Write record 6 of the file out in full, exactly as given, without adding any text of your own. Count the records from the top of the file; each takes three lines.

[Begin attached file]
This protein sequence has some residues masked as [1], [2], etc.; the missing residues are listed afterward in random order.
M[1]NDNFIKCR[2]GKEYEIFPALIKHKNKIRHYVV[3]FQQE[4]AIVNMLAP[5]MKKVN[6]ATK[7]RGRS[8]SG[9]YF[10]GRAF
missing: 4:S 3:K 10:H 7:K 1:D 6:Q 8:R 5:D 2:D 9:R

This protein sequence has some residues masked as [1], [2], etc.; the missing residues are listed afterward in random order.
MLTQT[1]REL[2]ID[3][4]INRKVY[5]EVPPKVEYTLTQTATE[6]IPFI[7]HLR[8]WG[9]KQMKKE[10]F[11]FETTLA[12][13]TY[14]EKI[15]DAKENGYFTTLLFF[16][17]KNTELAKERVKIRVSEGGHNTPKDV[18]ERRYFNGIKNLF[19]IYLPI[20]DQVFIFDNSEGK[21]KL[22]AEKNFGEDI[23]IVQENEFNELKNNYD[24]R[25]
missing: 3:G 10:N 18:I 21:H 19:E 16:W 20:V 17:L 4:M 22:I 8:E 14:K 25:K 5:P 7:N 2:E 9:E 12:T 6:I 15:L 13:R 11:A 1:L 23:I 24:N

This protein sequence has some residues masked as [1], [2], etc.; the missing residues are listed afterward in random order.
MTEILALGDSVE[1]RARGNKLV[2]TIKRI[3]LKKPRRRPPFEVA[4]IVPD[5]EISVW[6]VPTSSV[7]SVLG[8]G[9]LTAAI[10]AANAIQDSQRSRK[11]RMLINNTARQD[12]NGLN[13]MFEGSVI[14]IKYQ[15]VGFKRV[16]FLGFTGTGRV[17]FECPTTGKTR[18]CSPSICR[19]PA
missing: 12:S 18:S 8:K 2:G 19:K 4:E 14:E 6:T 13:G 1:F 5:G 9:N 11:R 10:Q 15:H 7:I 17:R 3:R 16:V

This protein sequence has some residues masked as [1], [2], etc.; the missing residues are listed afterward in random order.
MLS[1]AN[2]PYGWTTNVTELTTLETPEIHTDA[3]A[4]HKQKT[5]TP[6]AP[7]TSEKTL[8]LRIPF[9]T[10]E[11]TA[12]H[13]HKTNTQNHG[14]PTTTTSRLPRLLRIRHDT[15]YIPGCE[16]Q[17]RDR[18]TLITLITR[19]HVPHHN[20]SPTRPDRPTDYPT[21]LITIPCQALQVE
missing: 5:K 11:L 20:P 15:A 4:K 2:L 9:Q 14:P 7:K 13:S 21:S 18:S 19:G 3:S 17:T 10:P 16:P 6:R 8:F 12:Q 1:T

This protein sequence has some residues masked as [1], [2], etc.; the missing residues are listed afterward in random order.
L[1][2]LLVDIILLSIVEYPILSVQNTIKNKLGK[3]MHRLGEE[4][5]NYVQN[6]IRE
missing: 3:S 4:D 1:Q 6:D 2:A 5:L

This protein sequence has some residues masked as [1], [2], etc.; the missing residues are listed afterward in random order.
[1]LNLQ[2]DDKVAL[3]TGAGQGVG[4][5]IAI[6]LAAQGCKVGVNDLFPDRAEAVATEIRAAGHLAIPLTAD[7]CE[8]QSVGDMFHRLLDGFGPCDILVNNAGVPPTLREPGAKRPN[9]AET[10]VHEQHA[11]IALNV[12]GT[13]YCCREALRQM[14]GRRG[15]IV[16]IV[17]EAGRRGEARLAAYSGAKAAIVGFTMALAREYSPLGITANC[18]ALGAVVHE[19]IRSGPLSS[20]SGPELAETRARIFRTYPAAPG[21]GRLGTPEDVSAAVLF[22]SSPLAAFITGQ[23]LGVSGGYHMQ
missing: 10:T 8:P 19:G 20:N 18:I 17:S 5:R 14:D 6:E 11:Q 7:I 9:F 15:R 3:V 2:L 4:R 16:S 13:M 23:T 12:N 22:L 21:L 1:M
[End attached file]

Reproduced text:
This protein sequence has some residues masked as [1], [2], etc.; the missing residues are listed afterward in random order.
[1]LNLQ[2]DDKVAL[3]TGAGQGVG[4][5]IAI[6]LAAQGCKVGVNDLFPDRAEAVATEIRAAGHLAIPLTAD[7]CE[8]QSVGDMFHRLLDGFGPCDILVNNAGVPPTLREPGAKRPN[9]AET[10]VHEQHA[11]IALNV[12]GT[13]YCCREALRQM[14]GRRG[15]IV[16]IV[17]EAGRRGEARLAAYSGAKAAIVGFTMALAREYSPLGITANC[18]ALGAVVHE[19]IRSGPLSS[20]SGPELAETRARIFRTYPAAPG[21]GRLGTPEDVSAAVLF[22]SSPLAAFITGQ[23]LGVSGGYHMQ
missing: 10:T 8:P 19:G 20:N 18:I 17:S 5:R 14:D 6:E 11:Q 7:I 9:F 15:R 3:V 2:L 4:R 16:S 13:M 23:T 12:N 22:L 21:L 1:M